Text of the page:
Liquid Chromatography Overview
Liquid Chromatography (LC) measures non-volatile and semi-volatile organic analytes based on their relative affinity for a mobile and stationary phases. This technique is commonly employed to measure relatively polar and/or heat sensitive analytes in a variety of sample matrices.
Galbraith’s LC method is written to handle a wide range of sample types. The method specifies a range of columns and allows for unspecified columns. The method also allows for a range of mobile phase components. Click below to view a copy of the method summary:
The following detectors are available for LC analysis:
- An Ultraviolet-Visible (UV-VIS) detector measures the change in the absorbance of ultraviolet or visible light by the mobile phase during elution of an analyte.
- A Diode-Array Detector (DAD) uses the same principle as the UV-VIS detector, yet it offers the ability to monitor multiple wavelengths during analysis.
Separate methods for each detector are not provided. The detector will be chosen based on the identiy(ies) of the analyte(s).
Each successful analysis begins by adequately dissolving the sample for analysis. Many solvents may be used as long as they don’t interfere in the analysis and sufficiently dissolve the sample.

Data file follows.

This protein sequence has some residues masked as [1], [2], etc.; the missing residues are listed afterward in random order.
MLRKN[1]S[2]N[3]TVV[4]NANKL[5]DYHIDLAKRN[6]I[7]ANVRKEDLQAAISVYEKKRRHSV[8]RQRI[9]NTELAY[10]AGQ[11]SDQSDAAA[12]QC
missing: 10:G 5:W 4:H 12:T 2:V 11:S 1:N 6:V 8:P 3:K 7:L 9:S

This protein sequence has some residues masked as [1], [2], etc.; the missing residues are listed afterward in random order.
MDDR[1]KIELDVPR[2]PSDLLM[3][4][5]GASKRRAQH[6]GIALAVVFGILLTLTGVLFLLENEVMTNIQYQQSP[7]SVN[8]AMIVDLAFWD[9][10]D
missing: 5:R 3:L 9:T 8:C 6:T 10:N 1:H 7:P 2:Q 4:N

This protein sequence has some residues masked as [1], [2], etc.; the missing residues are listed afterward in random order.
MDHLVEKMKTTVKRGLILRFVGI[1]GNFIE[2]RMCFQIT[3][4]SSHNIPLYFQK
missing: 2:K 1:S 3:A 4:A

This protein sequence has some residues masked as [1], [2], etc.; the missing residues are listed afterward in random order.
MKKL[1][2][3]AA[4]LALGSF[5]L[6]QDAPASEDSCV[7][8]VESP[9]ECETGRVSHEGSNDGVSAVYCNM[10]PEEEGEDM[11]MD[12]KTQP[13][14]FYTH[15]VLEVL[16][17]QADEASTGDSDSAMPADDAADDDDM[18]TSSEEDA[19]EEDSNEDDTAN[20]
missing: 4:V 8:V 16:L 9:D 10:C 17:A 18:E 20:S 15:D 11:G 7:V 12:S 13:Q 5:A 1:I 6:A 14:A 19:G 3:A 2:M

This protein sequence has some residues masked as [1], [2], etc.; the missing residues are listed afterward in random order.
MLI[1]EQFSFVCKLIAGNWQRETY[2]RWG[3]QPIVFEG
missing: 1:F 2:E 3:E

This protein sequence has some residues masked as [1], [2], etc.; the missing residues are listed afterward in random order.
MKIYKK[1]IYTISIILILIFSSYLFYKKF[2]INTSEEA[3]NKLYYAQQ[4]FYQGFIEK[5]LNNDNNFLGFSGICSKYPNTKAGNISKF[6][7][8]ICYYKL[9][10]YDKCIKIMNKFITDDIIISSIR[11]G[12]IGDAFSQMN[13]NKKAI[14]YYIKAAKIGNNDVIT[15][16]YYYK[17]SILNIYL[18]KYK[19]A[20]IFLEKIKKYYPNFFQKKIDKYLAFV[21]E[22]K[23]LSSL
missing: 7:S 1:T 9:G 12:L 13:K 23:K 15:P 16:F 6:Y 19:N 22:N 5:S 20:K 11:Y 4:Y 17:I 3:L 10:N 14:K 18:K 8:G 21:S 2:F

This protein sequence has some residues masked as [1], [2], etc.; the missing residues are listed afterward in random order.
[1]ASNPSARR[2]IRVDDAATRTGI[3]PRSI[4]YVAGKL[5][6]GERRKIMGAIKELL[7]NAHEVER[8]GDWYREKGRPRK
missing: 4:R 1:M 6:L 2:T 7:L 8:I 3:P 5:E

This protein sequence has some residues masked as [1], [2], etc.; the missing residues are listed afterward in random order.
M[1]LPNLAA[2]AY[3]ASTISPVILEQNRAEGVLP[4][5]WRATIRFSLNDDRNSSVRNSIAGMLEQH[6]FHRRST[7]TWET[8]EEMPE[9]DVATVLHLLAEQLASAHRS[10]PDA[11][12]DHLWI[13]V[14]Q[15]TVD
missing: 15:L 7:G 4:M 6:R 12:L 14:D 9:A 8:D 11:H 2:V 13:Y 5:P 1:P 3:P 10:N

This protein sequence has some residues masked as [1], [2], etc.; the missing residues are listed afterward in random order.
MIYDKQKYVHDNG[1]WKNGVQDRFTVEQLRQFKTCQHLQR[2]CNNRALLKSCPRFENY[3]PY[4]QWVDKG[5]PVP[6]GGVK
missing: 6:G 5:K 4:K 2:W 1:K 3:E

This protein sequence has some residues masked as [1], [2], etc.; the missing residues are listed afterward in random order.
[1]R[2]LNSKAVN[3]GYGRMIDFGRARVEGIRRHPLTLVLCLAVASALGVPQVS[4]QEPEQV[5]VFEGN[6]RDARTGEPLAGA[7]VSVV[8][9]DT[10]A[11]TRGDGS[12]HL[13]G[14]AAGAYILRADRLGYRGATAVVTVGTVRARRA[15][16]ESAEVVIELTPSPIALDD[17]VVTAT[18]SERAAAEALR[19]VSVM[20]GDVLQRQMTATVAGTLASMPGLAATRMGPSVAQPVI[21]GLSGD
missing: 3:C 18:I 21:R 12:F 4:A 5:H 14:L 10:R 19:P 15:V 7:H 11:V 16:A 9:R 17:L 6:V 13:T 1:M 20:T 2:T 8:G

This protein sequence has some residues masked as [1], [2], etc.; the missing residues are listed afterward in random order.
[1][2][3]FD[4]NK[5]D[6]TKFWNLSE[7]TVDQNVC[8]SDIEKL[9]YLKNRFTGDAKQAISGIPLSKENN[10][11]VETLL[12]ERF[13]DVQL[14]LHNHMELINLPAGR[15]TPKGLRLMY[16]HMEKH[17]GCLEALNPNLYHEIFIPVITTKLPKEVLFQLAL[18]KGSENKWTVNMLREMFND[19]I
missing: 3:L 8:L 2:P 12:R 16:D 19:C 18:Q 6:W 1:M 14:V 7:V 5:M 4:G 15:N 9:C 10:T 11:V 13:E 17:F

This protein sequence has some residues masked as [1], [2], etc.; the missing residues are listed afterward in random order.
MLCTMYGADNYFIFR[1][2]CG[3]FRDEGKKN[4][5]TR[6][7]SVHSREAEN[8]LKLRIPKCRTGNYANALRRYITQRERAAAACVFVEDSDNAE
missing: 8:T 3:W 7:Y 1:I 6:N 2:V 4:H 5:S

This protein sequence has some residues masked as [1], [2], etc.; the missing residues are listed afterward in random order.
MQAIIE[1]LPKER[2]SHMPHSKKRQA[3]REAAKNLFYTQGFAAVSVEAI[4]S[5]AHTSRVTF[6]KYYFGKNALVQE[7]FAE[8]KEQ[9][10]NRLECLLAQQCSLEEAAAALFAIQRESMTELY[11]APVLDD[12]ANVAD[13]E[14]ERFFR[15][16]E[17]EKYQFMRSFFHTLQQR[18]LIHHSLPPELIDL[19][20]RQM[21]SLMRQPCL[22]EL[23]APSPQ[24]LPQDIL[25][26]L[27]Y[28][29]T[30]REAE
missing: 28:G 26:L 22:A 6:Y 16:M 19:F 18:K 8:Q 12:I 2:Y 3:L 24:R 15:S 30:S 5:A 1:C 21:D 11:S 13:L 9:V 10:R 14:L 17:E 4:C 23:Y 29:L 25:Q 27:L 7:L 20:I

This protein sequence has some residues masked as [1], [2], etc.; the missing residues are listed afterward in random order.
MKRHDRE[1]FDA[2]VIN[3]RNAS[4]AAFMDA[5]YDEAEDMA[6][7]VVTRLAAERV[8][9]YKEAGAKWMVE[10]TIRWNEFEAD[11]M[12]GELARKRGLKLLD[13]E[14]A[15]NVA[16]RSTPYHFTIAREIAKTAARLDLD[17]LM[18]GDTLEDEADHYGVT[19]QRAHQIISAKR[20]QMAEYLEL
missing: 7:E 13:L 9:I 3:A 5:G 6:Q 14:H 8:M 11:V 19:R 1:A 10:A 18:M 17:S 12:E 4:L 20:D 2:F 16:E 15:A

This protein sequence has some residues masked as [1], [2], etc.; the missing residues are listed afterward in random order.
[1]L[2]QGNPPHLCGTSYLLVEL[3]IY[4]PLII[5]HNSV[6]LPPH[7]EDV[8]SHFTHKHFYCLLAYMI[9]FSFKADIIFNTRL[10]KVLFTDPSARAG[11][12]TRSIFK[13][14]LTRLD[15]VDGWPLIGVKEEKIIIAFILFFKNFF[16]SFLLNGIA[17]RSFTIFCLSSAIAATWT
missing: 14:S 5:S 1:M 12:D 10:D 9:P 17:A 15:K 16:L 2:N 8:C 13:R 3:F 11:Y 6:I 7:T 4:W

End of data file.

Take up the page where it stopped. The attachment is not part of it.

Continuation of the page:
LC instruments are externally calibrated with the use of approximately 5 calibration standards. Sample solutions are injected onto the column and are separated based on their relative affinity for the stationary (column) and mobile phases. Components of the analysis solution are detected using one of the available detectors to provide a sample chromatogram. The area under the desired (target) peak(s) is integrated and is compared to the calibration curve to provide the concentration.
Unless otherwise evaluated, the quantitation limit (QL) depends on the concentration of the lowest calibration standard used to calibrate the instrument. Results that read below the QL are reported as less than values, i.e <50 ppm.
Results are reported using the mass of sample originally taken for the analysis. Typical reporting units are ppm, mg/L, or %. Other units may be reported.
The general methodology is suitable for the analysis of regulated samples. The method is considered validated to a reference substance, but not to the sample matrix unless a formal validation is conducted. Click here to see more information on Method Validation.